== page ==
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Chapter 12

Chapter 12 and 14 Notes.docx

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University of British Columbia
PSYC 305
Sunaina Assanand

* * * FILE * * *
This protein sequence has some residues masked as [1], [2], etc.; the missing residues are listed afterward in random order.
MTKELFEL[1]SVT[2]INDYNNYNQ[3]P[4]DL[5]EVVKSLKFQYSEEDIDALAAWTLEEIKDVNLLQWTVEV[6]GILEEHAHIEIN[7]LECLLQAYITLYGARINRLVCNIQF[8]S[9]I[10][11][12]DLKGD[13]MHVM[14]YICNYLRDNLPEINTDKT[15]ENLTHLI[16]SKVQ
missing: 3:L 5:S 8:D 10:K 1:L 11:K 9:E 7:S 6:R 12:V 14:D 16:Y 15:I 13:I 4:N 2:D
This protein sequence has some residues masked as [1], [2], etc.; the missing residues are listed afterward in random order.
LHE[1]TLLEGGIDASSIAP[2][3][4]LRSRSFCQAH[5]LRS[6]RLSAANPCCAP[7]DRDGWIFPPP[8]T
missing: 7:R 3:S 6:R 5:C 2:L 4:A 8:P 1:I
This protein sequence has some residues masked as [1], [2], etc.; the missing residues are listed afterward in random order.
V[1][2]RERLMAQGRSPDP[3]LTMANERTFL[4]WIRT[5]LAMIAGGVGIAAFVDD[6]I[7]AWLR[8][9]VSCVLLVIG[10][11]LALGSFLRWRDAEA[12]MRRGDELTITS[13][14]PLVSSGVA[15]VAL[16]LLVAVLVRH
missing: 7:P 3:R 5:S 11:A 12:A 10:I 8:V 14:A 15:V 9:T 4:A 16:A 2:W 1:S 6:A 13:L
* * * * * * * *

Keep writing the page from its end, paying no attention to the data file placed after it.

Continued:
Chapter 12: The Cognitive Perspective (287-298, 304-314)  Cognitive psychology emerged in the 1970’s-1980’s  Focuses on how people represent the their experiences  Based on two assumptions o Necessary to understand how individuals perceive/ behave the information around them o Decisions are made consciously but more frequently, unconsciously  Personality is reflected in the decisions that you make in your mind Representing Your Experience of the World  Schemas and their Development o Schemas:  An organization of knowledge in memory  Developed when certain qualities repeatedly occur  Includes perceptual images, abstract knowledge, emotions o Exemplars:  A specific example of a schema that an individual has o Prototype:  The best idealized member within a schema  Hockey player = schema  Sedin, Luongo, Kesler = exemplars  Wayne Gretzky = prototype o Fuzzy Set  Criteria set for a schema that is not necessary to fit into the category o Schemas are used to recognize new experiences and easily identify new events more quickly o Perception is based on incoming information and on our present schemas  Effects of Schema o Effect #1:  Stores new information in memory better o Effect #2:  Directs where to look for information o Effect #3  Predicts what you will find and sets up expectations which further solidifies schema o Effect #4:  Uses schema’s default information to fill in missing information from memory  Semantic Memory, Episodic Memory, Scripts, and Procedural Knowledge o Semantic memory  Incorporates objects and concepts along with emotions related to it o Episodic memory  Memory for events that incorporates a sense of space and time  Events are strung together by the events as they happened after the other o Script  Prototype of an event  When an episode occurs many times, we develop scripts o Semantic and episodic memory are typically code at once o Feeling are also important qualities that are coded in the schema  ex. threat to certain qualities will have survival benefits and therefore developed to recognize possible threats o Procedural Knowledge  Knowledge about doing, about engaging specific behaviours and mental manipulations  Hard to gain conscious control  Forms different schematic structures when used in different contexts  Socially Relevant Schema o Social cognition  how categories form from social meaningful stimuli  Self-Schemas o Self-Schema  A schema developed for yourself and causes you to remember things that fit this schema  Often leads to bias of recall and perception of past events to fit with the self- schema o Self-schema is larger, more complex, contains more emotional elements than other schemas o Self-Complexity  The distinction of self-image from different self-aspects  Low self-complexity  Bad events in one aspect will spill over to other aspects in their life  High self-complexity  Distinct self-aspect causes bad even in one aspect to not affect the self- aspect in other areas  Are less emotionally-affected by negative outcomes  Entity Vs Incremental Schemas o Self-Schema variation can depend on an individual think of their own abilities o Entity:  Believe ability that more or less does not change o Increment  Believe ability that can be increased through experience o View of either an entity or increment ingrains into your personality and leads to different experiences  Entity believe that performing a task is proving their ability  If negative experience will become distressed and want to quit  Attend to cues of consistency  Incremental believe that performing a task will be extending their ability  if negative experience, will strive to improve themselves  attend to cues of change  Attribution: o Inferring the cause of an event o Relies on schemas and default values to help make inferences o Bernie Weiner  Proposed 4 dimensional causes (locus of causality)  Internal vs External o Internal = Ability/effort o External = Chance, task difficulty, others  Stability vs Instable o Individuals have different attributional tendencies  Failure due to unstable factors = need not worry about future  Since cause is unstable the situation will probably not be the same next time  Failure due to stable factors = lack of ability/world against you  Will repeat over and over again and lead to more failure o Seeing stable and permanent reasons for bad life outcomes is related to depression, sickness and death Activation of Memories:  Nodes o Areas of memory storage and link to other nodes if related in thought processes o Semantic connections  Nodes are linked to groups/ categories  Ex. Linking orange and fruit o Episodic connections  Links formed to create an event  Ex. Drive to store then park at parking lot o Information that are highly associated will be strongly linked and others that have very few associations are weakly linked o When memory node activates, it brings information to consciousness o When one node activates, it partially activates other nodes that are related to it o Partial activation of other nodes creates faster and easier information retrieval o Partial activation may not be enough to activate a node, it often requires an extra boost to full activate the node  If no partial activation, the extra boost would not sufficiently activate the node  Priming and the Use of Information o Priming  Process of activating a node by a task that precedes the task of interest  Studies two questions  1) whether the same information is more accessible later? o Does activation slowly fade? o Implies that partial activation still be accessible for some time as long node is still activated  2) whether related information becomes more accessible after the priming  Results: o Srull and Wyer made people read “hostile” word and they portrayed ambiguous person as more hostile and rated them more negatively (spreading of “hostile” node to nodes relating to negative traits o Primed information only works on plausible occurrences  Ex, dishonest would not affect judgement of athletic ability o Priming occurs on a dimensional level  Priming “honest” will also activate other end of the spectrum, “dishonest” o The most accessible categories are the ones more frequently use and each individual develops these differently depending on experience  Changes how people interpret the world o Activation of information that relates to behaviour can affect behaviour  Increases tendencies to react a certain way  Nonconscious influences on behaviour o Subliminal primes- primes that are outside of awareness  Can have same effect as conscious primes o Consciousness is where judgements and decisions are thought out o Conscious processes can become routine and slip outside our awareness such that you